Four major insurers dominate the Australian general insurance market, which gives the appearance of choice with the offer of many brands, says the Productivity Commission in a report on competition in the financial system.
The four majors underwrite more than 30 brands while two of the smaller insurers underwrite 50 brands between them. One company underwrites 23 of 25 pet insurance brands.
In some areas of financial services, proliferation of products with slight variations in features has become a burden for providers as well as consumers, says the report.
The new Australian Financial Complaints Authority (AFCA) will take over the work of three external dispute resolution schemes and be able to consider claims of higher value when it comes into being in November, 2018.
AFCA will replace the Financial Ombudsman Service (FOS), the Credit and Investments Ombudsman (CIO) and the Superannuation Complaints Tribunal.
They hear disputes involving banking, credit, insurance, investment and superannuation. Members of these industries pay fees that fund the schemes.
Industry members of FOS and the CIO will have to retain those memberships for 12 minutes after AFCA opens its doors, so existing matters can be processed.
When did you last write a cheque? Probably not for a long time, and if you are in your twenties you possibly have never owned a chequebook. Cheques now account for only 1.2% of all non-cash transactions in Australia.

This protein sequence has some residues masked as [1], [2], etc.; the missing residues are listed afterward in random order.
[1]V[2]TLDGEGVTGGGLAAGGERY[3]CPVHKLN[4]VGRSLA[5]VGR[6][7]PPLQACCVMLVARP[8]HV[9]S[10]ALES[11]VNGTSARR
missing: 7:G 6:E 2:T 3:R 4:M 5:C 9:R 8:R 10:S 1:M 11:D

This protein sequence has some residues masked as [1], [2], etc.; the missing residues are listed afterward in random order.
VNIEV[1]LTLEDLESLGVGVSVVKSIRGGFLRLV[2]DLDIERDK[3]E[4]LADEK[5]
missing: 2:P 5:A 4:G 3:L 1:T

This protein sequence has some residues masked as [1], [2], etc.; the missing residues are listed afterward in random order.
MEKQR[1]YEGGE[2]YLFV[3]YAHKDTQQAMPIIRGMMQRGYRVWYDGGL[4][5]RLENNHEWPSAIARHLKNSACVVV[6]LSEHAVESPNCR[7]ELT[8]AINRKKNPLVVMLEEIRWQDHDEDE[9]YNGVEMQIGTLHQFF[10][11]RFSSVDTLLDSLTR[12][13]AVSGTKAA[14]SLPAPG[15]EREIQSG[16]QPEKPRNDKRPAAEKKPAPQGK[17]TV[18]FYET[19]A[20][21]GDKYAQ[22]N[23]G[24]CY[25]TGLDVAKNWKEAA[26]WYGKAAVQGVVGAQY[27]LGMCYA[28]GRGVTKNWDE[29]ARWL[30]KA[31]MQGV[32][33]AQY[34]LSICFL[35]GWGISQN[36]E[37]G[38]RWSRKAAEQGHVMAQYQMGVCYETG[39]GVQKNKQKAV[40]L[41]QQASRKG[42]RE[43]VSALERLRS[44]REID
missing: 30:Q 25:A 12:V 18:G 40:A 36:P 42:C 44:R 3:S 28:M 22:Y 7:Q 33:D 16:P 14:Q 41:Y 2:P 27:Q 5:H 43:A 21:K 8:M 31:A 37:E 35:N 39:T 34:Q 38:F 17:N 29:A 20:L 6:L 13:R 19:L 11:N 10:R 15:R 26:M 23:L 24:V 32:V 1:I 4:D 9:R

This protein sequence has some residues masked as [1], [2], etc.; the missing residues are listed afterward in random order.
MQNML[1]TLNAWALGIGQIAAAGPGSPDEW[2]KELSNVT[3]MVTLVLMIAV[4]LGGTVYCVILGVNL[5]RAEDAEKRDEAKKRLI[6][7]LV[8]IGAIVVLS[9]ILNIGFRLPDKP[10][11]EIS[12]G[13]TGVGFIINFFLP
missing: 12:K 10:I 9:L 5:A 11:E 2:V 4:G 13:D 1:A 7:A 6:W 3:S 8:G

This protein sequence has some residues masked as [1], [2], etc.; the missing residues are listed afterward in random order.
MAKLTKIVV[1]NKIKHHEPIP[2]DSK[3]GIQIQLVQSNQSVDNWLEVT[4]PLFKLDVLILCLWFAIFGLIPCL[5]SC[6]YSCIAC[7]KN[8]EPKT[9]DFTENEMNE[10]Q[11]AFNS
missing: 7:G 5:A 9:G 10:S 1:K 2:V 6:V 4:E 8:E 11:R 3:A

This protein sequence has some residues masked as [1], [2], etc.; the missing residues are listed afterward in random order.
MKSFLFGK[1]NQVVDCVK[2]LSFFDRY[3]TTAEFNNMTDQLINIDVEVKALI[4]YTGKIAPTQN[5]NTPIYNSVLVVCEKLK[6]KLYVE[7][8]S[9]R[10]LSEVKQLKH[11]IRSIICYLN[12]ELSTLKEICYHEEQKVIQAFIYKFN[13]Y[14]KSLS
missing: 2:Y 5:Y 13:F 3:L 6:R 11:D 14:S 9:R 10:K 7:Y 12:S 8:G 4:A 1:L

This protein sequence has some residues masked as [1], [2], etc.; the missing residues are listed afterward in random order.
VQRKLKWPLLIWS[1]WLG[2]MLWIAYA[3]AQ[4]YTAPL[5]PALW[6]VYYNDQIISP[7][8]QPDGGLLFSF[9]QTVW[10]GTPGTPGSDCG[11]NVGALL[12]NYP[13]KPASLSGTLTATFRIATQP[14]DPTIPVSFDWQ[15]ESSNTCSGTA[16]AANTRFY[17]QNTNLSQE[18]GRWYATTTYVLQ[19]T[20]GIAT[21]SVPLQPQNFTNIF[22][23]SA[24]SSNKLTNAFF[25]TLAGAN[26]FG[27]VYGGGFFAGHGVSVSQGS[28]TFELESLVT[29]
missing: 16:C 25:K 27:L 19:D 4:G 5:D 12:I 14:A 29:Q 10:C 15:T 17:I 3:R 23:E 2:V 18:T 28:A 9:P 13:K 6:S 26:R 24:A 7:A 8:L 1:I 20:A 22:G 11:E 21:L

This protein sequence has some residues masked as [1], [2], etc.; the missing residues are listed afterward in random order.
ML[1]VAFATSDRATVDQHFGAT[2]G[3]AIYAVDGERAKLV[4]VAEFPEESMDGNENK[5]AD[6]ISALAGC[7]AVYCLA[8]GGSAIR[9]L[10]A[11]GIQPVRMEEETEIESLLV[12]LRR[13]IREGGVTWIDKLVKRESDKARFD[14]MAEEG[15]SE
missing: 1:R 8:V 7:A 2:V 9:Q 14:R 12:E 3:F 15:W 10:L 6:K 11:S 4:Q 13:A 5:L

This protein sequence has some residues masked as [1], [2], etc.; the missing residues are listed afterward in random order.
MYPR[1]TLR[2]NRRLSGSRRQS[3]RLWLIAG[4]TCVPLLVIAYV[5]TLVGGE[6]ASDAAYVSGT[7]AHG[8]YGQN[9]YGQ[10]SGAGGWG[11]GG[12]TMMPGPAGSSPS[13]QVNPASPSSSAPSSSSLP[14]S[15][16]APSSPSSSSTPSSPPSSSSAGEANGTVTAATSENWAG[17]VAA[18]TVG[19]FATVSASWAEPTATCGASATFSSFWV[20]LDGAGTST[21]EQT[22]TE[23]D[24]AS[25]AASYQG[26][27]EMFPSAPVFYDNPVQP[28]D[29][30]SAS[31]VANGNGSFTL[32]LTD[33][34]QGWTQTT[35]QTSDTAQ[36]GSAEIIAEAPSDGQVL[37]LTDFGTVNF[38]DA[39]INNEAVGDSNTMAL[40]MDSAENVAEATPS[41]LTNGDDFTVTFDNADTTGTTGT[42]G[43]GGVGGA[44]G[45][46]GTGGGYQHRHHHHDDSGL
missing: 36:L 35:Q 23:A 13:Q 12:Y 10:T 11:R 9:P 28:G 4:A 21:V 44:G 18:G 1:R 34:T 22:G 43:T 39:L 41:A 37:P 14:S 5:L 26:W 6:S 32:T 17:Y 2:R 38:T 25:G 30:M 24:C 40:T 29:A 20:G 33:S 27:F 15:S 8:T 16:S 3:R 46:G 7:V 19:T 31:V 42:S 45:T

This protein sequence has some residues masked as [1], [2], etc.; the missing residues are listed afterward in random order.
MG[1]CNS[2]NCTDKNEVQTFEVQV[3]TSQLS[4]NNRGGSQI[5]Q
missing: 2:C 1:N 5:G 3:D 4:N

Cash use is also falling as more Australians switch to electronic payments, although the folding stuff is still the most popular way to pay.
Withdrawals from ATMs dropped 6.6% in the 2016 financial year, with about $700 million withdrawn, compared with $750 million in 2014.
Baby boomers are moving into retirement and starting to use some substantial superannuation balances, but most of the conversation around super is about building savings.
The financial industry is on notice from the Productivity Commission that it will investigate transition to retirement and pension products in its inquiry into the competitiveness and efficiency of the super system.
“The Commission intends to assess whether the system is meeting the needs of members during these phases, including via product innovation that addresses tax effectiveness, transition and longevity risks,” says the Commission in its draft report released this month.
Image courtesy of JanPietruszka at FreeDigitalPhotos.net
The insurer HIH went broke in 2001 but the fall-out from the group collapse continues with a recent court decision in favour of investors.
The NSW Supreme Court has awarded damages to investors who bought shares in HIH when the share price was inflated by misleading information released by the company.
The shareholders were able to prove “indirect causation” or that they had suffered loss even though they did not rely on an overstated profit figure when buying their shares.
An analysis by Damian Clancy and Paul Bannon of legal firm Colin Biggers & Paisley says the decision sets a precedent and is significant for shareholder class actions.